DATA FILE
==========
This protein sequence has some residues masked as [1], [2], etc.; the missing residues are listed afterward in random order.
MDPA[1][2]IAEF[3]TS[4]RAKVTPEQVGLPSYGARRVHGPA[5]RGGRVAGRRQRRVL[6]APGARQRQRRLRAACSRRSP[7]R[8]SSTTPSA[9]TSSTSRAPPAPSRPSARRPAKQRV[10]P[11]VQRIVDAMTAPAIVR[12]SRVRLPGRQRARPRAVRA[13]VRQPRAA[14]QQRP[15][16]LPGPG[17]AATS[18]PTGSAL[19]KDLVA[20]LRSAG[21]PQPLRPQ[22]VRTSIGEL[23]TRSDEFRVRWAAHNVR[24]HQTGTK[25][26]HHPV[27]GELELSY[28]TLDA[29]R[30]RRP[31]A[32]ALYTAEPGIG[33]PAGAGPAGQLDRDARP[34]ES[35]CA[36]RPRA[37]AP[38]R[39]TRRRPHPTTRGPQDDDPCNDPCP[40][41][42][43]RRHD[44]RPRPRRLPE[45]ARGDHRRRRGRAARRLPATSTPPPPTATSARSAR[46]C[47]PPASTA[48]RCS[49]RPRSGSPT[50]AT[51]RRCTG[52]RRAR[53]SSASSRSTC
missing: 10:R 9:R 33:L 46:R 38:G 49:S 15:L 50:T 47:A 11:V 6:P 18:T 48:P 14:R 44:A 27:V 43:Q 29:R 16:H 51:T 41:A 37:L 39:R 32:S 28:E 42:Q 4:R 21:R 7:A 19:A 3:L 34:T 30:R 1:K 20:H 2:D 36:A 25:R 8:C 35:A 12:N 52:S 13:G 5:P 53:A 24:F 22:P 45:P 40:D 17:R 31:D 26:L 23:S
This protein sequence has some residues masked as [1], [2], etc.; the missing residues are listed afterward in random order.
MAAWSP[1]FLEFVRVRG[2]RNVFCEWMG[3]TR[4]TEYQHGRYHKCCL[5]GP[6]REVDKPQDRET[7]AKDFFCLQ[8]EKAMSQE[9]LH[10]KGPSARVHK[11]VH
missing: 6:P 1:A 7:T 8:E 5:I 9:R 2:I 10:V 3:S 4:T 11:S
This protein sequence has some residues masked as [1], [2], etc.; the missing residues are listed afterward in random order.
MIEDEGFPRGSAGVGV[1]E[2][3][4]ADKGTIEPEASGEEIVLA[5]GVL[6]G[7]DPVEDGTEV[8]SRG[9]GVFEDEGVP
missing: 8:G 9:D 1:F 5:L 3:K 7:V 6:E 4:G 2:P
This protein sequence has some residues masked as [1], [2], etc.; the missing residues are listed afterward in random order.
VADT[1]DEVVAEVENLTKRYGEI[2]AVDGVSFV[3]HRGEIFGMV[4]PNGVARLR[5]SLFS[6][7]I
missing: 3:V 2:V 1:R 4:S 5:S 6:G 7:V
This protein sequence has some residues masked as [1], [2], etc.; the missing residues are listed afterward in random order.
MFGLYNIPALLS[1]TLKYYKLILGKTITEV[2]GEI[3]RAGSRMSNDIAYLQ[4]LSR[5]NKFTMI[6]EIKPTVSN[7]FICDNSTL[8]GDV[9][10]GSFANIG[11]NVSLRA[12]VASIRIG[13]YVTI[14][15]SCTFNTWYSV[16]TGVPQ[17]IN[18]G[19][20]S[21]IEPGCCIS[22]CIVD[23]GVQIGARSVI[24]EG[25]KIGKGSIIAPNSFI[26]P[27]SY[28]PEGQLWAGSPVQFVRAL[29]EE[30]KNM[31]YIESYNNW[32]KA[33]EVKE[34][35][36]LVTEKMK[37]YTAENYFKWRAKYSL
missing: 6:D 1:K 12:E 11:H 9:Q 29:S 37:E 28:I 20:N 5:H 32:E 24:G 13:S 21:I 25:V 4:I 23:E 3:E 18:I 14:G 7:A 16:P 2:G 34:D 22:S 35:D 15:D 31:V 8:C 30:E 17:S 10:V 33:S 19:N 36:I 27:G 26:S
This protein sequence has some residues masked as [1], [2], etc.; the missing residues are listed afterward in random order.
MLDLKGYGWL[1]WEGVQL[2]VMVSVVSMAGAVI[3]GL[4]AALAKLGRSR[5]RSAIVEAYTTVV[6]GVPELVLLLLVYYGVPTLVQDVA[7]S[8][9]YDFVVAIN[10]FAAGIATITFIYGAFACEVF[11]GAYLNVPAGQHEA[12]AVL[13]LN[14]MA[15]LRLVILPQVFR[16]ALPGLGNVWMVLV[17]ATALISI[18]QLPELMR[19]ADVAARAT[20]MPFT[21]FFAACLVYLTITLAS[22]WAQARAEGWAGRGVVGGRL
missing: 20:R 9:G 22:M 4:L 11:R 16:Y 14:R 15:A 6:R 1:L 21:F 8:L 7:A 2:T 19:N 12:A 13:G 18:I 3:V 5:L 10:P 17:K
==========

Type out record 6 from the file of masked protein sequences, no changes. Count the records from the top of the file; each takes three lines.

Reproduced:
This protein sequence has some residues masked as [1], [2], etc.; the missing residues are listed afterward in random order.
MLDLKGYGWL[1]WEGVQL[2]VMVSVVSMAGAVI[3]GL[4]AALAKLGRSR[5]RSAIVEAYTTVV[6]GVPELVLLLLVYYGVPTLVQDVA[7]S[8][9]YDFVVAIN[10]FAAGIATITFIYGAFACEVF[11]GAYLNVPAGQHEA[12]AVL[13]LN[14]MA[15]LRLVILPQVFR[16]ALPGLGNVWMVLV[17]ATALISI[18]QLPELMR[19]ADVAARAT[20]MPFT[21]FFAACLVYLTITLAS[22]WAQARAEGWAGRGVVGGRL
missing: 20:R 9:G 22:M 4:L 11:R 16:Y 14:R 15:A 6:R 1:L 21:F 8:L 7:A 2:T 19:N 12:A 13:G 18:I 3:V 5:L 10:P 17:K